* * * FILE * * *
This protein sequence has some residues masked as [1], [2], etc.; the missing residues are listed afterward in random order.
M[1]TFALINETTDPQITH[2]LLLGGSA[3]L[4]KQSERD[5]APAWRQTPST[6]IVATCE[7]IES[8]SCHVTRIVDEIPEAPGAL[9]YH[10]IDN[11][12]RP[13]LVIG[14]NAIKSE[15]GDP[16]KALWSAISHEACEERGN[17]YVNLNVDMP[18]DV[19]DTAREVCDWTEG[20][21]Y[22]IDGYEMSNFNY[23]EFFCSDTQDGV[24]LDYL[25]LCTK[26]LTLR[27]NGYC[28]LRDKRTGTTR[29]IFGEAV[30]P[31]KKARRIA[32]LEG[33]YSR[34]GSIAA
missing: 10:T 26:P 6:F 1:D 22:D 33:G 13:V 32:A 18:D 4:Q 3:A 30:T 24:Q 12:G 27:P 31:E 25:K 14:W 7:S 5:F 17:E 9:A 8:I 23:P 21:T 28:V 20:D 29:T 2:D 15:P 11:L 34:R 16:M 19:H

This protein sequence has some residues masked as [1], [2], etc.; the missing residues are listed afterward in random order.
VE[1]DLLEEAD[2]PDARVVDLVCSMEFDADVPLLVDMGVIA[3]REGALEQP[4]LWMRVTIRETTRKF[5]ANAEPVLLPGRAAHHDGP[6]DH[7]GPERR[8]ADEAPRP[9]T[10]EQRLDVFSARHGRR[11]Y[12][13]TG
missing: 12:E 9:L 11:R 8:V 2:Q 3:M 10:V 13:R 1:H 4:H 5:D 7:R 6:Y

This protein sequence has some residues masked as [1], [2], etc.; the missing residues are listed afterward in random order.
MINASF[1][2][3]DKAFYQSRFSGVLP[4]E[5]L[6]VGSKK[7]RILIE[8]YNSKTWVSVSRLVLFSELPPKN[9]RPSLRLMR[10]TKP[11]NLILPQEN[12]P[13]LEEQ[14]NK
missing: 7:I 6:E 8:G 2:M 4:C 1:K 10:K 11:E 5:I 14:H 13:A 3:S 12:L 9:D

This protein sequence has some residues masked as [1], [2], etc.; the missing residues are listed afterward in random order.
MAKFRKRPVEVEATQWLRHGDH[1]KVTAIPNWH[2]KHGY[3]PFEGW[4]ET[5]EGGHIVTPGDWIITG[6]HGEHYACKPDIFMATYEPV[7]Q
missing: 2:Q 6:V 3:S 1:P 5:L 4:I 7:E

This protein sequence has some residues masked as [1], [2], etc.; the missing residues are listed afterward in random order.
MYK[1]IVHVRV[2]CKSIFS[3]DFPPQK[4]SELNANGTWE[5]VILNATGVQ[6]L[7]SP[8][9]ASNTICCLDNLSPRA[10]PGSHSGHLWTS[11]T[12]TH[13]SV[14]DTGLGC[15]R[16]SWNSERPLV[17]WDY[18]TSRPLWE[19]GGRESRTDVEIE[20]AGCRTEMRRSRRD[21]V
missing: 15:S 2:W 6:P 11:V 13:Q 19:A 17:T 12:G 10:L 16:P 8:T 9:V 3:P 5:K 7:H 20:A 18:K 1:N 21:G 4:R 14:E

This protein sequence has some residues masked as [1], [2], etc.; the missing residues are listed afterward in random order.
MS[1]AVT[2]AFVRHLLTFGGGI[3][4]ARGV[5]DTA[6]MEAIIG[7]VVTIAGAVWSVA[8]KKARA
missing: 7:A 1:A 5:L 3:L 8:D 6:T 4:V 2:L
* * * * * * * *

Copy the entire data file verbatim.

This protein sequence has some residues masked as [1], [2], etc.; the missing residues are listed afterward in random order.
M[1]TFALINETTDPQITH[2]LLLGGSA[3]L[4]KQSERD[5]APAWRQTPST[6]IVATCE[7]IES[8]SCHVTRIVDEIPEAPGAL[9]YH[10]IDN[11][12]RP[13]LVIG[14]NAIKSE[15]GDP[16]KALWSAISHEACEERGN[17]YVNLNVDMP[18]DV[19]DTAREVCDWTEG[20][21]Y[22]IDGYEMSNFNY[23]EFFCSDTQDGV[24]LDYL[25]LCTK[26]LTLR[27]NGYC[28]LRDKRTGTTR[29]IFGEAV[30]P[31]KKARRIA[32]LEG[33]YSR[34]GSIAA
missing: 10:T 26:P 6:F 1:D 22:D 33:G 13:V 32:A 18:D 4:Q 3:A 30:T 24:Q 12:G 27:P 31:E 25:K 14:W 7:S 5:F 17:E 9:A 8:I 23:P 21:T 28:V 20:D 29:T 2:D 15:P 11:L 34:R 16:M 19:H

This protein sequence has some residues masked as [1], [2], etc.; the missing residues are listed afterward in random order.
VE[1]DLLEEAD[2]PDARVVDLVCSMEFDADVPLLVDMGVIA[3]REGALEQP[4]LWMRVTIRETTRKF[5]ANAEPVLLPGRAAHHDGP[6]DH[7]GPERR[8]ADEAPRP[9]T[10]EQRLDVFSARHGRR[11]Y[12][13]TG
missing: 12:E 9:L 11:R 8:V 2:Q 3:M 10:V 13:R 1:H 4:H 5:D 7:R 6:Y

This protein sequence has some residues masked as [1], [2], etc.; the missing residues are listed afterward in random order.
MINASF[1][2][3]DKAFYQSRFSGVLP[4]E[5]L[6]VGSKK[7]RILIE[8]YNSKTWVSVSRLVLFSELPPKN[9]RPSLRLMR[10]TKP[11]NLILPQEN[12]P[13]LEEQ[14]NK
missing: 7:I 6:E 8:G 2:M 4:C 1:K 10:K 11:E 5:I 14:H 13:A 3:S 12:L 9:D

This protein sequence has some residues masked as [1], [2], etc.; the missing residues are listed afterward in random order.
MAKFRKRPVEVEATQWLRHGDH[1]KVTAIPNWH[2]KHGY[3]PFEGW[4]ET[5]EGGHIVTPGDWIITG[6]HGEHYACKPDIFMATYEPV[7]Q
missing: 2:Q 6:V 3:S 1:P 5:L 4:I 7:E

This protein sequence has some residues masked as [1], [2], etc.; the missing residues are listed afterward in random order.
MYK[1]IVHVRV[2]CKSIFS[3]DFPPQK[4]SELNANGTWE[5]VILNATGVQ[6]L[7]SP[8][9]ASNTICCLDNLSPRA[10]PGSHSGHLWTS[11]T[12]TH[13]SV[14]DTGLGC[15]R[16]SWNSERPLV[17]WDY[18]TSRPLWE[19]GGRESRTDVEIE[20]AGCRTEMRRSRRD[21]V
missing: 15:S 2:W 6:P 11:V 13:Q 19:A 17:T 12:G 10:L 16:P 8:T 9:V 3:P 5:K 7:H 20:A 18:K 1:N 21:G 4:R 14:E

This protein sequence has some residues masked as [1], [2], etc.; the missing residues are listed afterward in random order.
MS[1]AVT[2]AFVRHLLTFGGGI[3][4]ARGV[5]DTA[6]MEAIIG[7]VVTIAGAVWSVA[8]KKARA
missing: 7:A 1:A 5:L 3:L 8:D 6:T 4:V 2:L